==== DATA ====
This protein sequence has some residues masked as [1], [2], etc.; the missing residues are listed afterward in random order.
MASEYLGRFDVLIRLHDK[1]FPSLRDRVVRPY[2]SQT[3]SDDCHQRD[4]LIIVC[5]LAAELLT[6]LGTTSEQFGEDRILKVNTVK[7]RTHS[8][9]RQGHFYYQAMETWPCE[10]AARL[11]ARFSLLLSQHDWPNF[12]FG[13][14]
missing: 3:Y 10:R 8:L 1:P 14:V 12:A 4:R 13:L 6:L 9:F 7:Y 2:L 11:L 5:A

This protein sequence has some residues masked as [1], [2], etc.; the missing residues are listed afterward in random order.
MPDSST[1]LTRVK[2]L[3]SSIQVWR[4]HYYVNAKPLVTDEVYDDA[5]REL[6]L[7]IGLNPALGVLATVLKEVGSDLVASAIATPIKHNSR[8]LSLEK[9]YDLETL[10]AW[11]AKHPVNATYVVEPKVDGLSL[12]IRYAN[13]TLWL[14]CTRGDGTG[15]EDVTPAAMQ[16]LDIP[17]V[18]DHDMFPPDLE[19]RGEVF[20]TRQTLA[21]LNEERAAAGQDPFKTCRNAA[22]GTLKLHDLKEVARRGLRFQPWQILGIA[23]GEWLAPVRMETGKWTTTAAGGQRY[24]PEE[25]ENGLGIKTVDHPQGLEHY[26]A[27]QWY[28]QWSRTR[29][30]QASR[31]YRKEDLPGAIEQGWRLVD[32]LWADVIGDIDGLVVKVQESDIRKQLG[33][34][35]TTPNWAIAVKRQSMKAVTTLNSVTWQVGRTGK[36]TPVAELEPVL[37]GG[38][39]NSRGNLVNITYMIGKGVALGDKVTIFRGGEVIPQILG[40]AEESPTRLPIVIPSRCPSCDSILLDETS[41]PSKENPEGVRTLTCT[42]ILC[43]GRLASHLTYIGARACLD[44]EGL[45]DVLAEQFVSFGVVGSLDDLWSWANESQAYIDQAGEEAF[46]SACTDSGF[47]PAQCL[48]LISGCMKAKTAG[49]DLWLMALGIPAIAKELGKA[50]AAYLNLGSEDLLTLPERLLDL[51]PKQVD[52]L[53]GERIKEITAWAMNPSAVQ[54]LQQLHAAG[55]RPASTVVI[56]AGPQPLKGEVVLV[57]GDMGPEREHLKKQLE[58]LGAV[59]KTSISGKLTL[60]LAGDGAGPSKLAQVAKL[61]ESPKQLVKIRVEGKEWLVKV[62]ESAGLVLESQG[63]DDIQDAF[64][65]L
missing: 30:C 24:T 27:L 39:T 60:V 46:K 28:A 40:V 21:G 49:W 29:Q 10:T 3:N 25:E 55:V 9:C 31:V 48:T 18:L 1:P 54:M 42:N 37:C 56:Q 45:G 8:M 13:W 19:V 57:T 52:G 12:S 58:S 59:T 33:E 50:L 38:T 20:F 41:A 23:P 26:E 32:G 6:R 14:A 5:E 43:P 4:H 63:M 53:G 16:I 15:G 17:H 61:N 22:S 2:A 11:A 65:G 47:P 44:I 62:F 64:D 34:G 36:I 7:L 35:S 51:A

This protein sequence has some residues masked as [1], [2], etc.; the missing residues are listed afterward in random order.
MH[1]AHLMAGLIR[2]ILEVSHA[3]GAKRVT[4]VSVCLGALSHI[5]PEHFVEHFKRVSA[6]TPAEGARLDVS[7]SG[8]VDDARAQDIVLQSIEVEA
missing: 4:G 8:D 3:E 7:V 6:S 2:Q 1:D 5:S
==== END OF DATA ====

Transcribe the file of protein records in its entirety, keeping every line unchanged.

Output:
This protein sequence has some residues masked as [1], [2], etc.; the missing residues are listed afterward in random order.
MASEYLGRFDVLIRLHDK[1]FPSLRDRVVRPY[2]SQT[3]SDDCHQRD[4]LIIVC[5]LAAELLT[6]LGTTSEQFGEDRILKVNTVK[7]RTHS[8][9]RQGHFYYQAMETWPCE[10]AARL[11]ARFSLLLSQHDWPNF[12]FG[13][14]
missing: 3:Y 10:R 8:L 1:P 14:V 12:A 4:R 13:L 6:L 9:F 7:Y 2:L 11:L 5:A

This protein sequence has some residues masked as [1], [2], etc.; the missing residues are listed afterward in random order.
MPDSST[1]LTRVK[2]L[3]SSIQVWR[4]HYYVNAKPLVTDEVYDDA[5]REL[6]L[7]IGLNPALGVLATVLKEVGSDLVASAIATPIKHNSR[8]LSLEK[9]YDLETL[10]AW[11]AKHPVNATYVVEPKVDGLSL[12]IRYAN[13]TLWL[14]CTRGDGTG[15]EDVTPAAMQ[16]LDIP[17]V[18]DHDMFPPDLE[19]RGEVF[20]TRQTLA[21]LNEERAAAGQDPFKTCRNAA[22]GTLKLHDLKEVARRGLRFQPWQILGIA[23]GEWLAPVRMETGKWTTTAAGGQRY[24]PEE[25]ENGLGIKTVDHPQGLEHY[26]A[27]QWY[28]QWSRTR[29][30]QASR[31]YRKEDLPGAIEQGWRLVD[32]LWADVIGDIDGLVVKVQESDIRKQLG[33][34][35]TTPNWAIAVKRQSMKAVTTLNSVTWQVGRTGK[36]TPVAELEPVL[37]GG[38][39]NSRGNLVNITYMIGKGVALGDKVTIFRGGEVIPQILG[40]AEESPTRLPIVIPSRCPSCDSILLDETS[41]PSKENPEGVRTLTCT[42]ILC[43]GRLASHLTYIGARACLD[44]EGL[45]DVLAEQFVSFGVVGSLDDLWSWANESQAYIDQAGEEAF[46]SACTDSGF[47]PAQCL[48]LISGCMKAKTAG[49]DLWLMALGIPAIAKELGKA[50]AAYLNLGSEDLLTLPERLLDL[51]PKQVD[52]L[53]GERIKEITAWAMNPSAVQ[54]LQQLHAAG[55]RPASTVVI[56]AGPQPLKGEVVLV[57]GDMGPEREHLKKQLE[58]LGAV[59]KTSISGKLTL[60]LAGDGAGPSKLAQVAKL[61]ESPKQLVKIRVEGKEWLVKV[62]ESAGLVLESQG[63]DDIQDAF[64][65]L
missing: 30:C 24:T 27:L 39:T 60:V 46:K 28:A 40:V 21:G 49:W 29:Q 10:T 3:N 25:E 55:V 9:C 31:V 48:T 18:L 1:P 54:M 42:N 37:C 56:Q 45:G 8:M 13:W 19:V 57:T 52:G 12:S 58:S 59:T 33:E 50:L 38:T 20:F 41:A 23:P 26:E 32:G 6:R 14:A 5:E 43:P 4:H 63:M 53:G 16:I 15:G 17:H 61:N 22:S 2:A 11:A 65:G 47:P 44:I 62:F 64:D 34:G 36:I 7:L 35:S 51:A

This protein sequence has some residues masked as [1], [2], etc.; the missing residues are listed afterward in random order.
MH[1]AHLMAGLIR[2]ILEVSHA[3]GAKRVT[4]VSVCLGALSHI[5]PEHFVEHFKRVSA[6]TPAEGARLDVS[7]SG[8]VDDARAQDIVLQSIEVEA
missing: 4:G 8:D 3:E 7:V 6:S 2:Q 1:D 5:S